with this dish i have to give a !BIG-UPS! to my sugar-less-dessert-home-girl JESSE THE YOGA INSTRUCTOR. i heard about this dish from the love of my life when she had it at JESSIE's house one night. the idea sounded amazing and i tried to make, it with success. this was the second time i attempted the dish and the ladies lost their shit.


i love cooking for men. they just eat. almost no conversation.
all focus.
all the time.

after everything was accounted for and i finished the kitchen, i came out to answer all the questions that were flying through the door while i served the five courses. my parent's were so proud of me. i think that my father, which he rarely does, congratulated me and said he was proud of me about four different times throughout the day. he loves my mother so much and must have been so happy that i could do something like this for her.



and here she is... the lady of the hour.
during the two days that i cooked, she would come into the kitchen in a high pitch voice “how is my little chef!” i loved it every time she did it. i should go to church with them tomorrow and win "son of the year".

Thursday, January 21, 2010

Cynical / Cinico - Day Fifty One

when i was kid, my father and i would get into these long drawn out discussions of exactly what certain words meant, its definition, but more importantly, which one was more correct in ENGLISH or SPANISH. the word wars would at times reach a point where we'd be on the opposite ends of the spectrum, spitting things like "well! then it's probably wrong in SPANISH!" or vice-versa. can you imagine someone telling you that the word you've been using all your life was wrong because of another language's interpretation. it's by no coincide that this argument has been a sort of metaphor or sub-text for most of our fights.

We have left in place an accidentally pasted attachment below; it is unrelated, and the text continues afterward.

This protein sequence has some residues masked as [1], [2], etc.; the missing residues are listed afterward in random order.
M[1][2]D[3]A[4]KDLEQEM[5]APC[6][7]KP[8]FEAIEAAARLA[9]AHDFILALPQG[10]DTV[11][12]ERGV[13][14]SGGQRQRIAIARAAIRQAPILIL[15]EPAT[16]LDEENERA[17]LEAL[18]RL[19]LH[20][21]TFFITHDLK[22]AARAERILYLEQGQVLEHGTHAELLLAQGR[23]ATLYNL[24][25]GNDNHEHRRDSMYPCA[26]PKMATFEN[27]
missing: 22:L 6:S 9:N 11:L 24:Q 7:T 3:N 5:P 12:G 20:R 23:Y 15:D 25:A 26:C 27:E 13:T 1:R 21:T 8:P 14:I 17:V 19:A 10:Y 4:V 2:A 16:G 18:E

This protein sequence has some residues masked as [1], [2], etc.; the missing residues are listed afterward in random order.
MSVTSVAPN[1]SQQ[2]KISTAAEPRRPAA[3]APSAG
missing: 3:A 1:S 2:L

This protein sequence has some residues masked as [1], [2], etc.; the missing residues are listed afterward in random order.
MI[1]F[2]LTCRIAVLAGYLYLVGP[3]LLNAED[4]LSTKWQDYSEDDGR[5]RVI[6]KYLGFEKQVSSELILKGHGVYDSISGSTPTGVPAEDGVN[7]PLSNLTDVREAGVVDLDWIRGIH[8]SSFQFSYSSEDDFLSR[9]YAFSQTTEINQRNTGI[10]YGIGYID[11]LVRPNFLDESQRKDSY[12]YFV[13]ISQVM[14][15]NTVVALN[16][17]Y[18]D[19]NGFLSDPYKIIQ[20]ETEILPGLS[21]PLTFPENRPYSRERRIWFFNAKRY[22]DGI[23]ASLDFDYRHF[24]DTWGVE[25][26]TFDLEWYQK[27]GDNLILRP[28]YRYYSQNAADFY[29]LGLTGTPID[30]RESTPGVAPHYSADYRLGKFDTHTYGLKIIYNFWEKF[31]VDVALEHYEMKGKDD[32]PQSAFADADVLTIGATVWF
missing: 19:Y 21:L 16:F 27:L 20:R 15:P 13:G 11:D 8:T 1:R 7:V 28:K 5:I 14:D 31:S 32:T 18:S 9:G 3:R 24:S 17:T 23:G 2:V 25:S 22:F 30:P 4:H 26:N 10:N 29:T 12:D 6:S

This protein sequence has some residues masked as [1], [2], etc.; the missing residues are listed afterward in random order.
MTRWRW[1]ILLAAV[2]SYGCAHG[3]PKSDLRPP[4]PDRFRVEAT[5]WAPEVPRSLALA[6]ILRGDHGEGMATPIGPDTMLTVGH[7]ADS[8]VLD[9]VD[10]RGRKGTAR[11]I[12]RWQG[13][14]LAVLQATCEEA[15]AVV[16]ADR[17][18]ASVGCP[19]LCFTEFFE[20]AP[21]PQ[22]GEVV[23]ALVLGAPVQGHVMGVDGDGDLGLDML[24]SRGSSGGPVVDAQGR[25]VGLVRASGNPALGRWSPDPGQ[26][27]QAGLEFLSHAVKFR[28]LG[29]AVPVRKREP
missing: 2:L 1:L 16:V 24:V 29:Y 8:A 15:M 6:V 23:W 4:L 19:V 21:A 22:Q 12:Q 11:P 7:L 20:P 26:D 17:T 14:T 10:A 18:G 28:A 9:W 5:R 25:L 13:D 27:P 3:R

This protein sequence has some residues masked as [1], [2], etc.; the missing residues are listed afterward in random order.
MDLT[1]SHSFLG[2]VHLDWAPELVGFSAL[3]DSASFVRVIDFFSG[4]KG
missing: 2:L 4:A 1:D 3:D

the core of all these spats have always been based on interpretation.

this morning i had a word discovery based on these arguments while my mother and i looked up the translation for BRASS in a SPANISH CHILEAN dictionary. my curiosity on the interpretation of the word BRASS is based on its use in both language.

but the real word of the day is: CYNICAL / CINICO

what is also very appropriate about this is that both my father and i have been often accused of being cynical because of how critical we are. so when i was a kid and someone would call my father cynical in ENGLISH (CINICO in SPANISH), my father would have an internal up rise because of his interpretation of the word. he would get incredibly offended and roar with denial until whoever was calling him the word would back down. one of those people was of course me... and i am never one to back down from an argument.
!especially! at that age of 13.

so, while roaming through the dictionary for BRASS, i decided to look up CYNICAL in both languages with this CHILEAN-SPANISH dictionary.


what if i was to tell you that my father's interpretation of the word is the result of how that word is used in ENGLISH? for example... if i say "all television is garbage!" then i would be cynical for saying that. the definition would describe me as "doubtful, distrustful, suspicious, disbelieving" but here in CHILE people often say that cynical is "someone who contradicts themselves by their actions, for examples; a promise they've made." for example if someone was to say "HEY TOM! nice to see you... lets have coffee soon!" now if that guy had a reputation of doing that and never calling, here in CHILE, your thoughts would be "that guy is so cynical, he's so full of shit!" something my father would say goes something like this: "ese huavon es mas CINCIO que la cresta!" so in this case, the person that was being "doubtful, distrustful, suspicious, disbelieving" is not the accuser but the person being accused.